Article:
AskDefine | Define lung

Dictionary Definition

lung n : either of two saclike respiratory organs in the chest of vertebrates; serves to remove carbon dioxide and provide oxygen to the blood

User Contributed Dictionary

English

Pronunciation

  • lŭng, /lʌŋ/, /lVN/
  • Rhymes: -ʌŋ

Noun

  1. A biological organ that extracts oxygen from the air.

Synonyms

Translations

organ that extracts oxygen from the air

Romanian

Etymology

longus

Adjective

  1. long
    asta e o stradă foarte lungă! - this is a really long street!

Declension

Romansch

Adjective

lung

Extensive Definition

Human lungs are located in two cavities on either side of the heart. Though similar in appearance, the two are not identical. Both are separated into lobes, with three lobes on the right and two on the left. The lobes are further divided into lobules, hexagonal divisions of the lungs that are the smallest subdivision visible to the naked eye. The connective tissue that divides lobules is often blackened in smokers and city dwellers. The medial border of the right lung is nearly vertical, while the left lung contains a cardiac notch. The cardiac notch is a concave impression molded to accommodate the shape of the heart. Lungs are to a certain extent 'overbuilt' and have a tremendous reserve volume as compared to the oxygen exchange requirements when at rest. This is the reason that individuals can smoke for years without having a noticeable decrease in lung function while still or moving slowly; in situations like these only a small portion of the lungs are actually perfused with blood for gas exchange. As oxygen requirements increase due to exercise, a greater volume of the lungs is perfused, allowing the body to match its CO2/O2 exchange requirements.
The environment of the lung is very moist, which makes it hospitable for bacteria. Many respiratory illnesses are the result of bacterial or viral infection of the lungs.

Avian lungs

Avian lungs do not have alveoli, as mammalian lungs do, but instead contain millions of tiny passages known as para-bronchi, connected at both ends by the dorsobronchi and that the airflow through the avian lung always travels in the same direction - posterior to anterior. This is in contrast to the mammalian system, in which the direction of airflow in the lung is tidal, reversing between inhalation and exhalation. By utilizing a unidirectional flow of air, avian lungs are able to extract a greater concentration of oxygen from inhaled air. Birds are thus equipped to fly at altitudes at which mammals would succumb to hypoxia, and this also allows them to sustain a higher metabolic rate than an equivalent weight mammal. Because of the complexity of the system, misunderstanding is common and it is incorrectly believed that that it takes two breathing cycles for air to pass entirely through a bird's respiratory system. A bird's lungs do not store air in either of the sacs between respiration cycles, air moves continuously from the posterior to anterior air sacs throughout respiration. This type of lung construction is called circulatory lungs as distinct from the bellows lung possessed by most other animals.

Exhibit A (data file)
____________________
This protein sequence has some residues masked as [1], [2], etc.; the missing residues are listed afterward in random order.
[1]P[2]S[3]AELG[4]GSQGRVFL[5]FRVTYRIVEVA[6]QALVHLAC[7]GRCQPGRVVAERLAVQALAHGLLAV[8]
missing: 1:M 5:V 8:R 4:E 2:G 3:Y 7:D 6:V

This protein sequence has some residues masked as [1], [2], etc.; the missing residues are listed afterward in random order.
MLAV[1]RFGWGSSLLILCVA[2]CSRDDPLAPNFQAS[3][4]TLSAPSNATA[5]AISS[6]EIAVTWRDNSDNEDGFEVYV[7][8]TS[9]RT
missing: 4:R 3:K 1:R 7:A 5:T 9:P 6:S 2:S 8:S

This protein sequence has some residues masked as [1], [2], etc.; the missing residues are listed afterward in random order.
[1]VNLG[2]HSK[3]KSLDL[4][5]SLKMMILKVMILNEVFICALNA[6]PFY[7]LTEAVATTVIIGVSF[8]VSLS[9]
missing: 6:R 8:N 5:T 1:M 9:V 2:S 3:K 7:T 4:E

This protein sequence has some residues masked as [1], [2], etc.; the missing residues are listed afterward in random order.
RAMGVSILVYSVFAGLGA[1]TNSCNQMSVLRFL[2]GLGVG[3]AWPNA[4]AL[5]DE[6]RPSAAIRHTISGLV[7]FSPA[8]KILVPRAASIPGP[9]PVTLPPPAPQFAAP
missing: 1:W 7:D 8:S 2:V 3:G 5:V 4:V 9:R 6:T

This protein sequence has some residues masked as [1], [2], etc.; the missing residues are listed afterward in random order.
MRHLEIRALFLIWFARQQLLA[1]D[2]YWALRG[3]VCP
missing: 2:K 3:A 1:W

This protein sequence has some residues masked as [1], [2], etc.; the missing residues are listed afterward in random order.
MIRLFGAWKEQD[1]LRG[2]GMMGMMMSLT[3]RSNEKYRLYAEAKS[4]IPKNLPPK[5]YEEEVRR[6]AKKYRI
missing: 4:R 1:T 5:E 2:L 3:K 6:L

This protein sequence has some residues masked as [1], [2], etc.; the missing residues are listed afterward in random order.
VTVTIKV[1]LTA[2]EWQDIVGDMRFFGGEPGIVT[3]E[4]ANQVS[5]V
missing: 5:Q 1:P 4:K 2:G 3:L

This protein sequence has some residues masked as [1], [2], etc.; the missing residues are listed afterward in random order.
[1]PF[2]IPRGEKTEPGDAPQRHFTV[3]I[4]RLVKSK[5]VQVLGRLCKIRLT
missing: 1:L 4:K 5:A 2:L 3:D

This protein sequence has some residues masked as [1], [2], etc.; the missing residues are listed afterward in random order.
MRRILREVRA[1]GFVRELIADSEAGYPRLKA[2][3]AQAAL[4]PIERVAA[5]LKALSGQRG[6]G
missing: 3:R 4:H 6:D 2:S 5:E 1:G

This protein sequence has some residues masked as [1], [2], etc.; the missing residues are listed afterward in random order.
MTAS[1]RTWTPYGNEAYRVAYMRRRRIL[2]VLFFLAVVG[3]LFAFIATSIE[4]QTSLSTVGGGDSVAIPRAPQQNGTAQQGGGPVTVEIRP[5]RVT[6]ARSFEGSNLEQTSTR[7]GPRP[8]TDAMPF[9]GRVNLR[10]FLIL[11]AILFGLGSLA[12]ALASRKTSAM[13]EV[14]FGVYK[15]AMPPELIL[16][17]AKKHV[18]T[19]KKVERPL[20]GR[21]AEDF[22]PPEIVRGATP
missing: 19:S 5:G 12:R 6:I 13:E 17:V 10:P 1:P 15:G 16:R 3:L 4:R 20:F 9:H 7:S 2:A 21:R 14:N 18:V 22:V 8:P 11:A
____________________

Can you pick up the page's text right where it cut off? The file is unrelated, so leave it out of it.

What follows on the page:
Reptilian lungs

Reptilian lungs are typically ventilated by a combination of expansion and contraction of the ribs via axial muscles and buccal pumping. Crocodilians also rely on the hepatic piston method, in which the liver is pulled back by a muscle anchored to the pubic bone (part of the pelvis), which in turn pulls the bottom of the lungs backward, expanding them.

Amphibian lungs

The lungs of most frogs and other amphibians are simple balloon-like structures, with gas exchange limited to the outer surface area of the lung. This is not a very efficient arrangement, but amphibians have low metabolic demands and also frequently supplement their oxygen supply by diffusion across the moist outer skin of their bodies. Unlike mammals, which use a breathing system driven by negative pressure, amphibians employ positive pressure. The majority of salamander species are lungless salamanders which conduct respiration through their skin and the tissues lining their mouth. The only other known lungless tetrapods are also amphibians — the Bornean Flat-headed Frog (Barbourula kalimantanensis) and Atretochoana eiselti, a caecilian.